(Keith) everyone has a second act.
One essential song of SONNY ROLLINS that you definitely need to check out is... (Barry) His signature song, "St. Thomas". It combines a calypso feel with jazz. Sonny’s mother was from the Caribbean and sang it to him when he was a child. There’s a great YouTube version below. The original recording appears on his 1956 album, Saxophone Colossus.
Another that I would be remiss if I didn’t mention, is his cover of Billy Holiday’s "God Bless The Child". A live version can be heard below. The recorded version appears on The Bridge. Sonny felt great love and respect for her artistry, and also great empathy for her struggles at the end of her life. The recorded version is much sadder than this live one. But both touch the heart
(Keith) "The Bridge" of course! It feels alive and has an upbeat groove. The interplay of Jim Hall’s guitar, and Sonny’s sax is beautiful. And Sonny wrote it.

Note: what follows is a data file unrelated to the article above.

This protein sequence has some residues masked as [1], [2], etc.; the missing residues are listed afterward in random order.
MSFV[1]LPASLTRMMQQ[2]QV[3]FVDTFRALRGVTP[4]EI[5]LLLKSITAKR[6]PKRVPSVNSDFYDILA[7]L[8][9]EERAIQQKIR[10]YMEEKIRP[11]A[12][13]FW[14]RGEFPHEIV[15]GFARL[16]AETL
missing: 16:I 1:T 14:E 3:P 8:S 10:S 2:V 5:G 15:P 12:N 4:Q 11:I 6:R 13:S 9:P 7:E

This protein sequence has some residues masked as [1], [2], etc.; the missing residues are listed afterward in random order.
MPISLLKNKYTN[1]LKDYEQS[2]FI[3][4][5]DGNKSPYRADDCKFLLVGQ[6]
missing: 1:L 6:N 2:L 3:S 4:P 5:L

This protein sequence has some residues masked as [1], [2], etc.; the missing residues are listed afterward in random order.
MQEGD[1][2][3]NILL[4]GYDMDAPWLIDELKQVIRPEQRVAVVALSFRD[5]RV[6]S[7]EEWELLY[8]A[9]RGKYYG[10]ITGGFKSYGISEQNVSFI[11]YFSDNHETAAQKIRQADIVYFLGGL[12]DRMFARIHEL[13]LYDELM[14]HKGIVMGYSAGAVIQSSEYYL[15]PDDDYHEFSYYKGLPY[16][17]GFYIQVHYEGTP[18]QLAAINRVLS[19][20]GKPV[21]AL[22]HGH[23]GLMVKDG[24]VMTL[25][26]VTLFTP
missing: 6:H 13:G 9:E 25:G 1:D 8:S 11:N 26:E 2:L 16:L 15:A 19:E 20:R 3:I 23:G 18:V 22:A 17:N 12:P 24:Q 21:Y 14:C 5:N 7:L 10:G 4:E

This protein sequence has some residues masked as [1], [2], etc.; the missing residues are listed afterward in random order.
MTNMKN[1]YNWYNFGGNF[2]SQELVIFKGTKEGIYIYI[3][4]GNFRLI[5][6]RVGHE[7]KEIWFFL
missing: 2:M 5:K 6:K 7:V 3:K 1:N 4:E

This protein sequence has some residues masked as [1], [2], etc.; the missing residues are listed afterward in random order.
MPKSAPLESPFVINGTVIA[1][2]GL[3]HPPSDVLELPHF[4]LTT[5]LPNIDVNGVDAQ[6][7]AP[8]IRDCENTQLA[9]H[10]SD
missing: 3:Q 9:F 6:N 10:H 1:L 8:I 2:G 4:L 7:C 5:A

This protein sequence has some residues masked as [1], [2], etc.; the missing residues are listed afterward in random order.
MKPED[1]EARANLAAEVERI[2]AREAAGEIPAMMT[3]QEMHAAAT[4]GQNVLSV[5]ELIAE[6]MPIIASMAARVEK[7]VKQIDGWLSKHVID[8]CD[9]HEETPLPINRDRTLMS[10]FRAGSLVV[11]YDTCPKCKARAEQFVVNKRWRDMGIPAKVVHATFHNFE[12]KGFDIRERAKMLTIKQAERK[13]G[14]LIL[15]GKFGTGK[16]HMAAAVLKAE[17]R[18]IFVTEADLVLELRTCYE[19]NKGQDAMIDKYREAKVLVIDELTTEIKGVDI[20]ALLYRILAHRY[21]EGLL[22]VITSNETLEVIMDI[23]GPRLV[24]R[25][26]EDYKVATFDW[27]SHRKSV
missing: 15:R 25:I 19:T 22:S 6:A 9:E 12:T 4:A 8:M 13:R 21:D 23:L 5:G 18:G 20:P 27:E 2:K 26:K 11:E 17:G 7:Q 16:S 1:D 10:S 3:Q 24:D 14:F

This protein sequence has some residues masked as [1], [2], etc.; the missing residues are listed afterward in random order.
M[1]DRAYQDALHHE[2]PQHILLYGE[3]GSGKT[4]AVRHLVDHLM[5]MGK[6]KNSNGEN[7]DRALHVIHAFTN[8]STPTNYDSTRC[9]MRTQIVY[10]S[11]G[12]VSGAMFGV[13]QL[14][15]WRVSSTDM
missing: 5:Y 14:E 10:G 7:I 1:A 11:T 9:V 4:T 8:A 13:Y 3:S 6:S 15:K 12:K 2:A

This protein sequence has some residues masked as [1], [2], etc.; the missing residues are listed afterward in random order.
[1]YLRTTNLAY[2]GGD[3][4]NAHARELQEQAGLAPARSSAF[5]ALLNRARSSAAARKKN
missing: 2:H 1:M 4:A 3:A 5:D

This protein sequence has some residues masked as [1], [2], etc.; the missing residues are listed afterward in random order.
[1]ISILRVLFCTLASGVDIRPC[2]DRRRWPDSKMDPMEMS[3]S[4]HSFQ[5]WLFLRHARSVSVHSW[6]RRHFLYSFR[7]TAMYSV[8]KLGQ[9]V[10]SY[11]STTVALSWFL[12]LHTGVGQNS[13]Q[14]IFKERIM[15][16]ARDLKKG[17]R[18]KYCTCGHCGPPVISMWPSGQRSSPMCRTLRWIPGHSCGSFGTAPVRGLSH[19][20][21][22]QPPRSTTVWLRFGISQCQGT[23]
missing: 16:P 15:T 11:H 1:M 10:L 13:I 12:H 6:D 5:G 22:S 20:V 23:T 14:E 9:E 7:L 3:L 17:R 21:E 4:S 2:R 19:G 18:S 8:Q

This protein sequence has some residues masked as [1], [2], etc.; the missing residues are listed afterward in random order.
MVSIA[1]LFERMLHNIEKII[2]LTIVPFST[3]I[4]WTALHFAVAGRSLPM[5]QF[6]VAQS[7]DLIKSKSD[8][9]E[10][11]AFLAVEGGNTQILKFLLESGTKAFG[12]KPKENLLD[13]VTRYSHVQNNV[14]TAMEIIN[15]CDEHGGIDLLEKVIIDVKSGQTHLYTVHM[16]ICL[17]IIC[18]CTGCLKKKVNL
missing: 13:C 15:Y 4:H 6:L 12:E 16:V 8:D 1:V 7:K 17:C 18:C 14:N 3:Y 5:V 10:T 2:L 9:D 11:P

And just like that we have a COVER!
Okay. Let's take a closer look at this cover.
A young Sonny lifts his saxophone in song to the night while standing atop the Williamsburg Bridge. But just look at the expression on Sonny's face. Look how at home he looks with that instrument, as if it's an extension of him. Look how comfortably he plays his song, eyes closed, thinking only of the music and of the muse.
Now imagine the readers of this book. Those 3rd and 4th and 5th graders picking up instruments for the first time. Learning how to make sounds, to read music. They will learn to improvise. Some will learn to feel music, to find their own music. And this book? This book about finding your voice through music, about finding your way, this story is going to reach some of them. And some of them are going to learn a new name. And maybe they'll go listen to some of his music. Or maybe their parents will know about Sonny and can share their own stories.
I think this is gonna be one of those kinds of books. And that makes me very, very excited.
Thanks, Barry! Thanks, Keith! And thanks, Charlesbridge!
SONNY'S BRIDGE: JAZZ LEGEND SONNY ROLLINS FINDS HIS GROOVE will publish in March of 2019 from Charlesbridge.